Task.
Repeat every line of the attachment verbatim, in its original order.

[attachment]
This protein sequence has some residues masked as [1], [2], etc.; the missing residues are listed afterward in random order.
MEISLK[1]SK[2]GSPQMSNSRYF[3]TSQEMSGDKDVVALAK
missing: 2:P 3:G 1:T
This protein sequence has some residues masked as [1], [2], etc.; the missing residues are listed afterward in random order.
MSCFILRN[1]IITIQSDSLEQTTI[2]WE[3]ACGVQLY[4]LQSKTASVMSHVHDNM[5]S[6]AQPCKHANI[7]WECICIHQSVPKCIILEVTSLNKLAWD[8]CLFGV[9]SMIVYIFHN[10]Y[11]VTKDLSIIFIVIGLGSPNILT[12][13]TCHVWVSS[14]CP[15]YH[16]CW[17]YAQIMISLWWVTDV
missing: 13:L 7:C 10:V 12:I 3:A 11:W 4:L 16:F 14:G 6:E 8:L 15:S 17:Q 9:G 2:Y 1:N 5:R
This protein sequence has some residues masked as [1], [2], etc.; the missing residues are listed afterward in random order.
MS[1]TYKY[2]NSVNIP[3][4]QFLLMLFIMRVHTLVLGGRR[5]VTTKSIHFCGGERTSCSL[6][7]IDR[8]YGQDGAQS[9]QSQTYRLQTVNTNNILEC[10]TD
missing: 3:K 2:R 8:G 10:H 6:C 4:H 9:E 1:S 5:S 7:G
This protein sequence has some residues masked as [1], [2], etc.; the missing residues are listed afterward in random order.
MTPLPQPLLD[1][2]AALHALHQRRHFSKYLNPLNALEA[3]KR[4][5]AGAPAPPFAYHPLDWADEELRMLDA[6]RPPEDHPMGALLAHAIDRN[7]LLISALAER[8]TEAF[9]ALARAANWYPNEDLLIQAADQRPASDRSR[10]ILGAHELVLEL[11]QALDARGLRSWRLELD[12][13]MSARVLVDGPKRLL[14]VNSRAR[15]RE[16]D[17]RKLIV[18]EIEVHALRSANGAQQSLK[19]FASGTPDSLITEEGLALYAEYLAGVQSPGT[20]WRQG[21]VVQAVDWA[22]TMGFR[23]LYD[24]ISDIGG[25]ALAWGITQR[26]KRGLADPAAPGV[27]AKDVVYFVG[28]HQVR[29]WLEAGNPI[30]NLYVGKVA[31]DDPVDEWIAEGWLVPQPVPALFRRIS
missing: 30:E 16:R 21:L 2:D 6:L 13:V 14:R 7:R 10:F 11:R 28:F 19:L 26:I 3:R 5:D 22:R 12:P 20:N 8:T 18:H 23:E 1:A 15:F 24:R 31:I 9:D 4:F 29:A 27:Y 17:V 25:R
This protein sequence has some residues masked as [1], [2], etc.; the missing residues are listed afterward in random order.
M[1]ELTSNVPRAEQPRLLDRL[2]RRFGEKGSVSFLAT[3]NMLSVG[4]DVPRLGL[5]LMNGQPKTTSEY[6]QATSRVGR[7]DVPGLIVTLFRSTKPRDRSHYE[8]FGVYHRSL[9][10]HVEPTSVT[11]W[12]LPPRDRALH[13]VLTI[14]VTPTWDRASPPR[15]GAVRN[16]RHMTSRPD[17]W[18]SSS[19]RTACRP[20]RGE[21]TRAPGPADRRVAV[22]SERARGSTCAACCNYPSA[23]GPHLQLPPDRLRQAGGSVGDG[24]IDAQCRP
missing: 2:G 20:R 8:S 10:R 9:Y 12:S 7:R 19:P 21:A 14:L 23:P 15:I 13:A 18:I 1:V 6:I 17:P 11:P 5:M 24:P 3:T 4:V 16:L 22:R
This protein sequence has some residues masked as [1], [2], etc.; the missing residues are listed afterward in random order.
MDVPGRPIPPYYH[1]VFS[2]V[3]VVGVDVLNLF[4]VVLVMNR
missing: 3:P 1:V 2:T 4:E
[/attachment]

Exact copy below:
This protein sequence has some residues masked as [1], [2], etc.; the missing residues are listed afterward in random order.
MEISLK[1]SK[2]GSPQMSNSRYF[3]TSQEMSGDKDVVALAK
missing: 2:P 3:G 1:T
This protein sequence has some residues masked as [1], [2], etc.; the missing residues are listed afterward in random order.
MSCFILRN[1]IITIQSDSLEQTTI[2]WE[3]ACGVQLY[4]LQSKTASVMSHVHDNM[5]S[6]AQPCKHANI[7]WECICIHQSVPKCIILEVTSLNKLAWD[8]CLFGV[9]SMIVYIFHN[10]Y[11]VTKDLSIIFIVIGLGSPNILT[12][13]TCHVWVSS[14]CP[15]YH[16]CW[17]YAQIMISLWWVTDV
missing: 13:L 7:C 10:V 12:I 3:A 11:W 4:L 16:F 14:G 6:E 8:L 15:S 17:Q 9:G 2:Y 1:N 5:R
This protein sequence has some residues masked as [1], [2], etc.; the missing residues are listed afterward in random order.
MS[1]TYKY[2]NSVNIP[3][4]QFLLMLFIMRVHTLVLGGRR[5]VTTKSIHFCGGERTSCSL[6][7]IDR[8]YGQDGAQS[9]QSQTYRLQTVNTNNILEC[10]TD
missing: 3:K 2:R 8:G 10:H 6:C 4:H 9:E 1:S 5:S 7:G
This protein sequence has some residues masked as [1], [2], etc.; the missing residues are listed afterward in random order.
MTPLPQPLLD[1][2]AALHALHQRRHFSKYLNPLNALEA[3]KR[4][5]AGAPAPPFAYHPLDWADEELRMLDA[6]RPPEDHPMGALLAHAIDRN[7]LLISALAER[8]TEAF[9]ALARAANWYPNEDLLIQAADQRPASDRSR[10]ILGAHELVLEL[11]QALDARGLRSWRLELD[12][13]MSARVLVDGPKRLL[14]VNSRAR[15]RE[16]D[17]RKLIV[18]EIEVHALRSANGAQQSLK[19]FASGTPDSLITEEGLALYAEYLAGVQSPGT[20]WRQG[21]VVQAVDWA[22]TMGFR[23]LYD[24]ISDIGG[25]ALAWGITQR[26]KRGLADPAAPGV[27]AKDVVYFVG[28]HQVR[29]WLEAGNPI[30]NLYVGKVA[31]DDPVDEWIAEGWLVPQPVPALFRRIS
missing: 30:E 16:R 21:L 2:D 6:L 13:V 14:R 7:R 10:F 11:R 28:F 19:L 26:I 3:R 5:D 22:R 12:P 20:N 8:T 18:H 23:E 1:A 15:F 24:R 31:I 9:D 4:F 29:A 27:Y 17:V 25:R
This protein sequence has some residues masked as [1], [2], etc.; the missing residues are listed afterward in random order.
M[1]ELTSNVPRAEQPRLLDRL[2]RRFGEKGSVSFLAT[3]NMLSVG[4]DVPRLGL[5]LMNGQPKTTSEY[6]QATSRVGR[7]DVPGLIVTLFRSTKPRDRSHYE[8]FGVYHRSL[9][10]HVEPTSVT[11]W[12]LPPRDRALH[13]VLTI[14]VTPTWDRASPPR[15]GAVRN[16]RHMTSRPD[17]W[18]SSS[19]RTACRP[20]RGE[21]TRAPGPADRRVAV[22]SERARGSTCAACCNYPSA[23]GPHLQLPPDRLRQAGGSVGDG[24]IDAQCRP
missing: 2:G 20:R 8:S 10:R 9:Y 12:S 7:R 19:P 21:A 14:L 23:P 15:I 13:A 18:I 1:V 6:I 17:P 11:P 5:M 24:P 3:T 4:V 16:L 22:R
This protein sequence has some residues masked as [1], [2], etc.; the missing residues are listed afterward in random order.
MDVPGRPIPPYYH[1]VFS[2]V[3]VVGVDVLNLF[4]VVLVMNR
missing: 3:P 1:V 2:T 4:E